Have you wished for a cheaper prefab?
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Re: Have you wished for a cheaper prefab?Posted by Steven Comisso at June 21. 2005
I’ve read bits and pieces of this thread. My experience with prefab is limited but less so with modular construction. Here is an accounting of what I’ve learned so far.
I have designed a number of real estate sales centres with prefabricated modules from GE Modular Buildings here in Toronto. I have also proposed a passenger ferry terminal built of non-combustible (ie steel) modules. My experience in the commercial realm has been that the advantage of modular/prefab is speed of erection only. The cost of the modules is at least 15% more than site built construction.
I just completed a two storey addition to a 70’s bungalow. We removed a substandard bedroom wing and dug a basement and built over it. The addition was not straight off the remaining building but kinked slightly. The project was priced by an outfit called Modular(.ca). They have some pretty awful stuff on their website (which the owner admitted to me) and are used to doing top-ups. They typically build the wall and floor components in a warehouse and ship them to site. The wall finish is pristine and they can work in winter. After looking long and hard at it, they decided they had to stick frame it. I’ve had them price other projects and once again they offer speed of erection only. The lesson is, I guess, it has to be a box.
There has been a building boom here for the last 20 years. The efficiencies and the economies of scale builders are generating are remarkable and at almost every price point the houses have brick veneer! Most of what has been built is neither modern nor tradition but of a simple bland consistency that is acceptable to the lowest common denominator (don’t get me started). Economies of scale are hard to achieve even in 50s and 100s.
We have found that the psf cost of a project varies widely when you begin to look at fixtures and finishes. These must be kept simple and cheap for the prefab to fly but is also where a builder typically makes most of their profit (aside from land improvement). I do not know how to resolve this except to have package A,B,C as you do when you buy a car.
Finally, I’ve attached some pics of the first modern house we designed in DC about 6 years ago. It is a simple plan of 2500sf with two bedrooms 2 baths and a powder for a retired couple. We have a 13 ft living dining room (which I believe is the ideal height for such a space) and avoided any catwalks or building two-storeys on both sides of the high space. To save money we: went with a single car garage, minimized windows on the second storey, and eliminated as many interior doors as possible. The building is clad in EIFS and has a generous overhang to protect it. This building was built for $250K complete; including full basement and built-ins. That’s about $100 psf. To get to this figure we had to import the commercial glazing and millwork from Canada.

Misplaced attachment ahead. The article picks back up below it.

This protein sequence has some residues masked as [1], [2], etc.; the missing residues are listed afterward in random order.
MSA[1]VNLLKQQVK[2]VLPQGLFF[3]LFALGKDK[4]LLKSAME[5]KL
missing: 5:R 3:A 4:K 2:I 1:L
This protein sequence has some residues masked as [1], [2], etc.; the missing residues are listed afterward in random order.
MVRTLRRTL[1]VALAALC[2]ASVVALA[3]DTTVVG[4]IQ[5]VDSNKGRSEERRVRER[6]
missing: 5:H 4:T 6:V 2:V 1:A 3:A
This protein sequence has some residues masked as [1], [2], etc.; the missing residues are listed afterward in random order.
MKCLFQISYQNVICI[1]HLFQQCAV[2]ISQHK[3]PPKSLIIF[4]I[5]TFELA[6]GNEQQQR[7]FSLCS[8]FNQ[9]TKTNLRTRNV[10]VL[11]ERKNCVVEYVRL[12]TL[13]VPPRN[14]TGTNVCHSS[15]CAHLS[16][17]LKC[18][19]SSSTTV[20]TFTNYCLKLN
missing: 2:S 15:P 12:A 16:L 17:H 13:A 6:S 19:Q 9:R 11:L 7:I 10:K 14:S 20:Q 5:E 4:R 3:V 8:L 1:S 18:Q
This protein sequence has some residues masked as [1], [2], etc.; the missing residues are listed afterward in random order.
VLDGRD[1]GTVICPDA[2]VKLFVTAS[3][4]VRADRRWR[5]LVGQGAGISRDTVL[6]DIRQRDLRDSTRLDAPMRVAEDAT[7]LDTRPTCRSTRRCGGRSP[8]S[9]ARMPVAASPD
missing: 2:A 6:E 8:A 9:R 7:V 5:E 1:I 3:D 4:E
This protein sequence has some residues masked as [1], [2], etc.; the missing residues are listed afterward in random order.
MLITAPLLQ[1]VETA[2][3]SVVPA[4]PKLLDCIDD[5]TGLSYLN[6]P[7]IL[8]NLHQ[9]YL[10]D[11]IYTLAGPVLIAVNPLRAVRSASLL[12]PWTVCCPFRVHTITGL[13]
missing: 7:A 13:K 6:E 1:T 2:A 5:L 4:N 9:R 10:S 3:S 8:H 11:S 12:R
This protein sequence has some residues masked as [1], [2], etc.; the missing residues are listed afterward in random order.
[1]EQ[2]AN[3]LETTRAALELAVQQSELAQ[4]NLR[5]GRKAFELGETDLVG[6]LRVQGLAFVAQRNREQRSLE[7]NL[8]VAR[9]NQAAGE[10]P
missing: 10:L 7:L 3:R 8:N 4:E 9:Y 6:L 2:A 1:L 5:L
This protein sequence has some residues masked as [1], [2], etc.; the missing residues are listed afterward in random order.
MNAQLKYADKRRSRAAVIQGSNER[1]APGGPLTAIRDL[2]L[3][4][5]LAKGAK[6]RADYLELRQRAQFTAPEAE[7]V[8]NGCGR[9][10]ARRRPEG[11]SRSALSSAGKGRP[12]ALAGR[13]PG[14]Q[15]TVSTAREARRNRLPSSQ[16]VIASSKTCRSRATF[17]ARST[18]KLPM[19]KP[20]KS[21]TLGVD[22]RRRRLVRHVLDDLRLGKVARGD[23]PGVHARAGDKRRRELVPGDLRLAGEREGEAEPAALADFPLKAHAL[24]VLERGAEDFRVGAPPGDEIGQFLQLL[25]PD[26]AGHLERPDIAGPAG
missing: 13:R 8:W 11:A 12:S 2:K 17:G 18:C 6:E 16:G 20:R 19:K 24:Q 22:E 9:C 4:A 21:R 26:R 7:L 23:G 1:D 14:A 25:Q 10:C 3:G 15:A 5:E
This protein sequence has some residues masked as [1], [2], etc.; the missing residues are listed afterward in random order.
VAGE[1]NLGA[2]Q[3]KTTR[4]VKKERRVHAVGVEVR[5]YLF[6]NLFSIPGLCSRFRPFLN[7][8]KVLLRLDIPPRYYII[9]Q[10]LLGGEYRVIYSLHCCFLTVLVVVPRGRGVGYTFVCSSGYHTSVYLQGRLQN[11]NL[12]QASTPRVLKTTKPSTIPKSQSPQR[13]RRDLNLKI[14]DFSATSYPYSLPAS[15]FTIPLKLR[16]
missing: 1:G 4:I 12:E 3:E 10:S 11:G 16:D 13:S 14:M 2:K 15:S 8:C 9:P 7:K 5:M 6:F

-Most of the houses I design, even if traditional in appearance, have modern space planning at their core. One way to get the economies of scale you need is to have a building form that is adaptable to a more traditional aesthetic. This would increase your available market and make the entire endeavor more cost effective.
-One design is not enough. Based on some builder work I’ve done, you will need at least 7 models. 2 corners, 2 wide lots and at least 3 deep lots. By creating a suite of homes, builders could now get in on the act and you could keep control; dropping these babies down by the hundreds! (You also need an infill model for us city folk.)
-A common plan for several owners, I think, is not feasible. Design something great at the core; kitchen/dining/living. Keep the enclosed volume down to the minimum. Offer packages that finish this off with # of desired bedrooms and parking spots. Offer finish levels to meet target price points.
-Make it steel construction, which is more adaptable to differing climates.
-Unfortunately, build it in another country. In Canada you would get 20% more for your money, in China, who knows. There are several prefab builders in Canada sending buildings to Japan. SC
Re: Have you wished for a cheaper prefab?Posted by Gregory La Vardera at June 21. 2005
Interesting comments. I'd like to see larger images of house. It looks very interesting but the image is very small.
Your comments making a comparison to a production builder and economy of scale are true, but I am beginning with a cost basis derived from the Sage's project. This is a one-of custom modular house. Building even just 3 of the same houses out of the same factory will still realize some economy. Bringing the factory 3 contracts rather than one will still realize some economy. Not enough to drive something from 100$/sqft to 80, but something none the less.